Credit Pulls: Hard vs. Soft Inquiries

Credit Pulls: Hard vs. Soft Inquiries

We’re giving you the 411 on credit inquiries, because knowing how they affect you is a big part of being financially healthy. When you apply for a credit or a loan a creditor will “pull” your credit. This check is called a hard inquiry – but there are also soft inquiries, too. A soft pull, or soft inquiry, happens when someone checks your credit report, like in the case of a pre-approved credit card offer. Unlike a hard pull, a soft pull does not impact your credit score.

Soft Inquiries

Credit Inquiries ImageA soft inquiry occurs when someone, or a company, checks your credit report. These pulls aren’t anything to worry about. Here are some of the most common examples of soft inquiries:

  • A credit card company pre-approves you for a card.
  • You check your own credit score.
  • Employment verification
  • Insurance quotes

You can see soft inquiries on your credit report, even though they don’t affect your score. To check what inquiries have been made, you’ll need to check your reports from all three credit bureaus.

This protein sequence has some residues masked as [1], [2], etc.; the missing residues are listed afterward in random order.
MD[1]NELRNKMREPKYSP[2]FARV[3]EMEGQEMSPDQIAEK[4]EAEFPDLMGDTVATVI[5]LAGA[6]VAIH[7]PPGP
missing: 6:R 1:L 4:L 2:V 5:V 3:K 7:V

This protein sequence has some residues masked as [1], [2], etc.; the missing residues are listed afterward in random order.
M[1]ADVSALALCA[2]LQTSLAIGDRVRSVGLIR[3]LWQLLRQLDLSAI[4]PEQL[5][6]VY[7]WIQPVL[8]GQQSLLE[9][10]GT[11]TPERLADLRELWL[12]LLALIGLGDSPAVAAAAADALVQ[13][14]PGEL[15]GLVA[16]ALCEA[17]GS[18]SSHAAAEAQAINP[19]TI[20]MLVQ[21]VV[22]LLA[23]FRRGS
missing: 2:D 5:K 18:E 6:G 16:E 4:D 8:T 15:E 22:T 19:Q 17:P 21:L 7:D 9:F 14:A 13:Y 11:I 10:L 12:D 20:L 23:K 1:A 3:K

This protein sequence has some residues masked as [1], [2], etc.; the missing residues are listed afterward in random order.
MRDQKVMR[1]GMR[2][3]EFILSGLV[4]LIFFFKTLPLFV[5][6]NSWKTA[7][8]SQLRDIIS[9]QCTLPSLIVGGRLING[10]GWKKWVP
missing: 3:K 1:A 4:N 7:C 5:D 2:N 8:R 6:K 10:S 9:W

Hard Inquiries

Hard pulls are the inquiries you should keep an eye on. They can stay on your credit report for up to two years and can lower your credit score. Typically, hard inquiries don’t impact your score by much, often just a few points. However, as long as you don’t apply for multiple loans and credit for months straight, the impact of hard pulls is usually not that bad.

Here are a few things to remember about hard inquiries:

  • They are commonly used for applications for mortgages, auto loans, credit cards, student loans, and personal loans.
  • Your consent is required in order for companies to pull your report.
  • Hard inquiries can lower your credit score, especially if you have several pulls in a short time period.

Do One Thing…

Check your credit reports at all three bureaus regularly. Checking your credit reports should be a habit. It’s free and will help ensure accuracy and prevent identity theft. You can also keep your credit score high by catching and reporting incorrect information to the credit bureaus. You can check your credit report for free within online banking.

Post Author: Jean Chatzky & Chris O’Shea
The opinions expressed on this page are for informational purposes only and is not intended to provide legal or financial advice. The views expressed are those of the author of the article and may not reflect the views of the credit union.

Information published by SavvyMoney.